The first episode of the HBO’s adaptation of Gillian Flynn’s Sharp Objects made its world premiere tonight to a packed house at the Paramount Theatre at the ATX Television Festival. With Flynn’s signature twisted storytelling skills, it left the audience with a feeling of fascinating uneasiness which, in its own way, a good thing — particularly for female-driven narratives.
After the screening, Flynn was joined on the stage by star/executive producer Amy Adams, showrunner Marti Noxon, director/executive producer Jean-Marc Vallée, executive producer Jason Blum as well as David Levine (EVP, HBO Programming) and Pancho Mansfield (EP/President of Global Scripted Programming, Television eOne). Flynn, who is known best for the similarly haunting Academy Award-nominated thriller Gone Girl, pointed out that there are plenty of stories about how men handle violence and rage — but none about women.
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“No one wants to hear this kind of story,” said Flynn. “No one wants to hear about women we can’t root for.”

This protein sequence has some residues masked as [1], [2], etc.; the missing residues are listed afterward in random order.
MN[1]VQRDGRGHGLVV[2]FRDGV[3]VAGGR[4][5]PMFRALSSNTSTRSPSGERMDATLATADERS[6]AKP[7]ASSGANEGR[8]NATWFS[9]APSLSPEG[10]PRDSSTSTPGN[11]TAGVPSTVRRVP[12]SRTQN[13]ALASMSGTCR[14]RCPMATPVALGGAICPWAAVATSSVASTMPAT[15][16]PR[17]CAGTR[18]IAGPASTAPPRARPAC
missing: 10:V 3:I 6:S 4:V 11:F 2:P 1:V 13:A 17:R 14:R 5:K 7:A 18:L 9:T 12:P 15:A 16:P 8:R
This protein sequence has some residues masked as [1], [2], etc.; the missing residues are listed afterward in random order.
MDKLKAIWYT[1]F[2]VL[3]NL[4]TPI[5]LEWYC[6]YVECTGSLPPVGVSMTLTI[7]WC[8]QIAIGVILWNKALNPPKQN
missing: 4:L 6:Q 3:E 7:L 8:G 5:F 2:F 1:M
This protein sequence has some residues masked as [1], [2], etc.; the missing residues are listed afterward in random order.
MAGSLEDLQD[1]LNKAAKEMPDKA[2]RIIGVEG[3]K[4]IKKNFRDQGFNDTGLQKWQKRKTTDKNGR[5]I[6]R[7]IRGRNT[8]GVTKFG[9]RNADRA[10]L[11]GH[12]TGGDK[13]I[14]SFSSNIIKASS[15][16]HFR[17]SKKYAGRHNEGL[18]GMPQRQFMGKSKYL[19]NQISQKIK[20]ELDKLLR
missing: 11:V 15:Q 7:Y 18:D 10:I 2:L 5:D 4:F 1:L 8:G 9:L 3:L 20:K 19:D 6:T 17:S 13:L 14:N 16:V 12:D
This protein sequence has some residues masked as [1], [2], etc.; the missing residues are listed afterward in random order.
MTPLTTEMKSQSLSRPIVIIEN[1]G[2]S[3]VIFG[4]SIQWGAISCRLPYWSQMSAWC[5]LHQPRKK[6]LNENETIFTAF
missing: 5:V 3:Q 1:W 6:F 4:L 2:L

Noxon adds that stories with complicated female leads don’t get support. “I spent the last four or five years taking women-centered projects that aren’t supported and getting them made.”
In Sharp Objects, the woman in question is Camille Preaker (Adams), a reporter who returns to her small hometown to cover the murder of a preteen girl and the disappearance of another. Trying to put together a psychological puzzle from her past, she finds herself identifying with the young victims a bit too closely. Based on the first episode, it’s clear she isn’t the typical heroine. She’s flawed and as the story unfolds, the audience attempts to piece together a tragic past that is affecting her present.
The panel talked in depth about how they toyed with Sharp Objects being a feature, but in the end, a series seemed best and Big Little Lies director Vallée was the perfect man to helm the project.
“If there is anyone who understands a totally f*cked up woman it’s Jean-Marc,” joked Adams. “But I dont know if he actually does.”
The series also marks Adams’ first time as an executive producer which is something she has always wanted to do. Known mostly for her feature work (she actually was working on a Janis Joplin project with Vallée which seems to have been shelved), she thinks Sharp Objects works better as a series.
“The novel is so rich,” said the Academy Award-nominated actress. She said that Camille’s internal monologue is “well-suited” for a series and it is “impossible to capture in a 90-minute feature.”
“Television is in a renaissance,” she adds. “It’s a great place for stories — especially this story.”
Sharp Objects debuts on HBO on July 8.
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